Prior to his work at MTA, Lieber served as President of World Trade Center Properties for 14 years where he managed the multi-billion-dollar development of Silverstein Properties' projects at the World Trade Center. Before that, Lieber headed public-private development at Lawrence Ruben Company, and, as a consultant, worked with clients such as Chicago Transit Authority, New Jersey Transit, and Penn Station Redevelopment Corp. - the agency then responsible for the Moynihan Train Hall project. During the Clinton Administration, Lieber served as Deputy Assistant Secretary and Acting Assistant Secretary for Policy at the U.S. Department of Transportation. Earlier in his career, Lieber practiced law at the New York firm of Patterson, Belknap Webb & Tyler and served as a transportation policy advisor in the office of New York City Mayor Ed Koch.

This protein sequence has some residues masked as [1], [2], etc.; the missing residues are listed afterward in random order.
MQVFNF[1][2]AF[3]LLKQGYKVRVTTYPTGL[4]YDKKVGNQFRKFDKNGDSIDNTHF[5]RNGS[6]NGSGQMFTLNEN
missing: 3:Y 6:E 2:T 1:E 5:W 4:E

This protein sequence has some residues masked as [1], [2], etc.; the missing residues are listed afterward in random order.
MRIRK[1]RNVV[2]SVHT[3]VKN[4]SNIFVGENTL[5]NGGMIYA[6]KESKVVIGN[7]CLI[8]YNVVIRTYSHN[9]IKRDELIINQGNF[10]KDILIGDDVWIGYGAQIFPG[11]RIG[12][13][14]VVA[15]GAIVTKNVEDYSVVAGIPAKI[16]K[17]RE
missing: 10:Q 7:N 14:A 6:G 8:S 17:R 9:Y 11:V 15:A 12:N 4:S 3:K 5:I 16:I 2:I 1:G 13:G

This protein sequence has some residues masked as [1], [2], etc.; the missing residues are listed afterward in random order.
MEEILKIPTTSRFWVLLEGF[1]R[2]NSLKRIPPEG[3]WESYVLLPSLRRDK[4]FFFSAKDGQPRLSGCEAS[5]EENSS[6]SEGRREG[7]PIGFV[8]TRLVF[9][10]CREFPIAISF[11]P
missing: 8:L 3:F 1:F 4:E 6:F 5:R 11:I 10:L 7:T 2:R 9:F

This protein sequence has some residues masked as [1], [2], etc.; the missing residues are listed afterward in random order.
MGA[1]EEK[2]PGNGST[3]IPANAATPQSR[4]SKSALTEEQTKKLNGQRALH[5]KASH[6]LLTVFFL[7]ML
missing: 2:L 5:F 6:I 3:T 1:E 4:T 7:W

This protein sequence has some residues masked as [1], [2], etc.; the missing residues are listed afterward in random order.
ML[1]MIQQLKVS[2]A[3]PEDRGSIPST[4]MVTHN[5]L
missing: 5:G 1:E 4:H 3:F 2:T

BUT WAIT! THERE’S A TWIST! A bill that would have split up the MTA’s top leadership post and made Sarah Feinberg the authority’s first female chair is dead in Albany, following opposition from lawmakers. The legislation, backed by Gov. Andrew Cuomo, was introduced late Tuesday and would have split the MTA’s chair and CEO roles, with Feinberg selected as chairwoman and Janno Lieber, presently the MTA’s chief development officer, appointed CEO. State Senator Alexandria Biggati (D-Bronx) said this in a statement: “What we need is not to be like splitting roles in the MTA, I think we need a very strong person at the helm. We need somebody there who is not going to just be a figurehead. We need somebody who’s going to be a leader, because our MTA has been a problem for a while.” The cancellation of this bill will show Cuomo that his bullying and power-tripping behavior will not be tolerated.